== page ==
They’ve banned working from home.
I used to love working from home. A full day of total concentration. No interruptions. No pointless meetings. No fire extinguisher training. They were often the most tiring days I did. I worked constantly for 8 hours or so. No commute. No nonsense. You get a real feel for your natural rhythms. My rhythm is to get up and then mess round for a few hours – cycle, eat, email. Small stuff. Then work like a maniac from about noon till 8pm. That’s what I do without outside interference.
When working from home I used to do what I considered to be “big stuff” – real thinking time, planning, mapping things out. That kind of stuff.
I loved it.
I used to have staff who would ask to work from home as well. I was never really comfortable with saying yes. There was never a good reason. And they didn’t like me asking them to show me what they’d done with that day. The objective seemed to be to “catch up with email”. This is a poor reason to work from home.
I am not untrusting by nature but I often didn’t trust them to put a shift in, as they say.
Organisations are about teamwork. There are many, many horrible aspects to organisations but their one saving grace is that they can do teamwork. Teams produce better results more often than most individuals most of the time.
So, I am not sure what to think about working from home, or it’s banning. I am not a cynical person and I think most people are good most of the time. But there’s something about home working that doesn’t quite sit well with me.
For those who…
…are home-based permanently that’s a different matter. Full time home office-ers I have no problem with. There is no point in commuting to the London office if you’re a combine harvester sales guy in Auchtermuchty.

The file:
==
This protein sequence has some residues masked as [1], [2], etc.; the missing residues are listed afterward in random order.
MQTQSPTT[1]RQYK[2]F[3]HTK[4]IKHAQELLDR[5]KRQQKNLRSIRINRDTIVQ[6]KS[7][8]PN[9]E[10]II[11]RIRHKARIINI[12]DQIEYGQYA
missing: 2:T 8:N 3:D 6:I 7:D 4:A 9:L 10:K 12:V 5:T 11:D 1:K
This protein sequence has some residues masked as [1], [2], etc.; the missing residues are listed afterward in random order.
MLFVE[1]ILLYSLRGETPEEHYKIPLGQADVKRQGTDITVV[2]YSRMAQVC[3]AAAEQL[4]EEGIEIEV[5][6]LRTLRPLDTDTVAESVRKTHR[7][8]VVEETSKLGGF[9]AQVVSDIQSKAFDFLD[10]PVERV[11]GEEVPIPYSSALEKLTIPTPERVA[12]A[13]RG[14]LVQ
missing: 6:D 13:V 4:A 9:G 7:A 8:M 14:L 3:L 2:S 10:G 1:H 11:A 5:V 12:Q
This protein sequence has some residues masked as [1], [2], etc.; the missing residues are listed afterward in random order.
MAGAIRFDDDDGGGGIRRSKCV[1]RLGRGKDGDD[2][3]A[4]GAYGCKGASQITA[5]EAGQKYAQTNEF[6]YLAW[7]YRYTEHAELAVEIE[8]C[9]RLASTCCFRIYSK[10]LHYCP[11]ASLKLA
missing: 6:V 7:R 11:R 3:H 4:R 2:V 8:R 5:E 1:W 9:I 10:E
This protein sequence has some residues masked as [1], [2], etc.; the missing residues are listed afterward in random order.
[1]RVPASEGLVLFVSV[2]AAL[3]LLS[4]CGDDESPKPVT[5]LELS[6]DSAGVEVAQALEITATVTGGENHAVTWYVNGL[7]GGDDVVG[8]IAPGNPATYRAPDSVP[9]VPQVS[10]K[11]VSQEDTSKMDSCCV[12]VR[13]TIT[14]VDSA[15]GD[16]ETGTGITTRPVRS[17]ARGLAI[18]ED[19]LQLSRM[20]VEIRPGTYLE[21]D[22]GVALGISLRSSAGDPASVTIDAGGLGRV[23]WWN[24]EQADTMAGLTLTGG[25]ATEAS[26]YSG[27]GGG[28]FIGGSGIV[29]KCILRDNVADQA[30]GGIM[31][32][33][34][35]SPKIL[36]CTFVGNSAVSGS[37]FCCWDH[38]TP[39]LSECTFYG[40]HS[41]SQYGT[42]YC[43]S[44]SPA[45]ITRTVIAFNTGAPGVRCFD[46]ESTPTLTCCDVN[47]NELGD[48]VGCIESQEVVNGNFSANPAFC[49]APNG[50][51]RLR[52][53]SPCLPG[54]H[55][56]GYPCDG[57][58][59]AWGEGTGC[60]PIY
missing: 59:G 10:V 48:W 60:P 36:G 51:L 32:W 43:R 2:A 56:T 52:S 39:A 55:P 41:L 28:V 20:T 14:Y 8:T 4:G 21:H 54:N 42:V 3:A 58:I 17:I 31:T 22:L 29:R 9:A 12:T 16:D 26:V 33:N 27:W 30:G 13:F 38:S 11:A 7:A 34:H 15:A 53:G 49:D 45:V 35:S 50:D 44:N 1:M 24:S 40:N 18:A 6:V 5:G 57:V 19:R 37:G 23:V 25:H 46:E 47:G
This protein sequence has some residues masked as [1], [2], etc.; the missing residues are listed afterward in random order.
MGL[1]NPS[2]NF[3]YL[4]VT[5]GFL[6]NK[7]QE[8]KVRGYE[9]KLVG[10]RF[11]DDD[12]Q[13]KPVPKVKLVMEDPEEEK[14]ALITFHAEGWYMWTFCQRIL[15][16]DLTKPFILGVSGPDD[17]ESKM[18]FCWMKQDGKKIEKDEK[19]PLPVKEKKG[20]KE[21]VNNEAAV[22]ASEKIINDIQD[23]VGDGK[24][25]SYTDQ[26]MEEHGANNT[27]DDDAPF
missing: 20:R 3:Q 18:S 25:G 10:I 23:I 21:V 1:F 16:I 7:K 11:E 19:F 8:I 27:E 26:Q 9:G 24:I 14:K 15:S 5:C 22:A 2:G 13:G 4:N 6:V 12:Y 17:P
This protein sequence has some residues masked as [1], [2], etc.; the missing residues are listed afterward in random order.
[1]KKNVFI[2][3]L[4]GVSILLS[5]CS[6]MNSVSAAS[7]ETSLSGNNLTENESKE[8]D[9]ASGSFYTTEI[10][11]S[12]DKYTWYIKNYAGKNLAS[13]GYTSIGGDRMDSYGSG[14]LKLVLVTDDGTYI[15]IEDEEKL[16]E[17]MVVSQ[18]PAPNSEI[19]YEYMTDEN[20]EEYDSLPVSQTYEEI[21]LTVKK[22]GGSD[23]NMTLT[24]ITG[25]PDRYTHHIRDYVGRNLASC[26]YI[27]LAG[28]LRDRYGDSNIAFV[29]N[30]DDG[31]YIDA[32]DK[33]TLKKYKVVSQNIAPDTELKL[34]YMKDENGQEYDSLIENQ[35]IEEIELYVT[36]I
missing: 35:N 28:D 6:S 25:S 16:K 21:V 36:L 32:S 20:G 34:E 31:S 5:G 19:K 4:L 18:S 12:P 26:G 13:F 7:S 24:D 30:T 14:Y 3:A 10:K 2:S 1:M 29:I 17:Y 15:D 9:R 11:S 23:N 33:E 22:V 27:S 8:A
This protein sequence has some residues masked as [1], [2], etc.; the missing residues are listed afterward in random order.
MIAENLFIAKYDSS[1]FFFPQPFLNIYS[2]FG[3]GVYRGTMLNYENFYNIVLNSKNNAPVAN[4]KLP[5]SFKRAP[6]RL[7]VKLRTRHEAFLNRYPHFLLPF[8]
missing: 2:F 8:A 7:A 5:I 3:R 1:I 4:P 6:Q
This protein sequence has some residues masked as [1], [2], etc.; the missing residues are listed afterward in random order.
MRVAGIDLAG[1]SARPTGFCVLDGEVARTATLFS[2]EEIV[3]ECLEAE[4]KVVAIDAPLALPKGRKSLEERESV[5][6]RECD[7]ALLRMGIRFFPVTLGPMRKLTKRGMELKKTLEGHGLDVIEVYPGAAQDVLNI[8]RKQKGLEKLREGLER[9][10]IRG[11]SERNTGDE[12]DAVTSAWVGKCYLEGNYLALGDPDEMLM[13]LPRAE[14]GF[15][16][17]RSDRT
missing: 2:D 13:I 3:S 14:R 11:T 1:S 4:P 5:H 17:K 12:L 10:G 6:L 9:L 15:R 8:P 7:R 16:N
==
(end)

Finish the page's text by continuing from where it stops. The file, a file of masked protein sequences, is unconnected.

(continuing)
My suspicion is that for most people most of the time working from home is frankly just disengagement. It’s a symptom of something else. If the work is great and the people are great and things are set up so that team effort is required and rewarded, which after all is what organisations are for, then why work from home?
Whitman said that “During this critical turnaround period, HP needs all hands on deck.”
The implication is that if you’re working from home you’re not really working. You’re not as effective as you could be.
I just have a nagging feeling this is correct.
I think there’s a utopian ideal…
…that we can all just run around telecommuting (what a stupid word) and being super effective while multi-tasking from anywhere on earth. This is almost certainly nonsense. This assumes that there is no network effect in an organisation: that it is just a sum of its employee’s individual effort. An organisation has to be more than the sum of its parts. An organisation needs team working to deliver value because the non-value adding costs of simply being an organisation are massive.
And I am afraid that a good number of people, I’m saying more than 50%, will become almost totally unproductive very quickly without the organisation wrapped around them. They’re not bad people. They’re just people.
So, I think Marissa and Meg have got it right.
What do you think? Why don’t you let me know in the box below.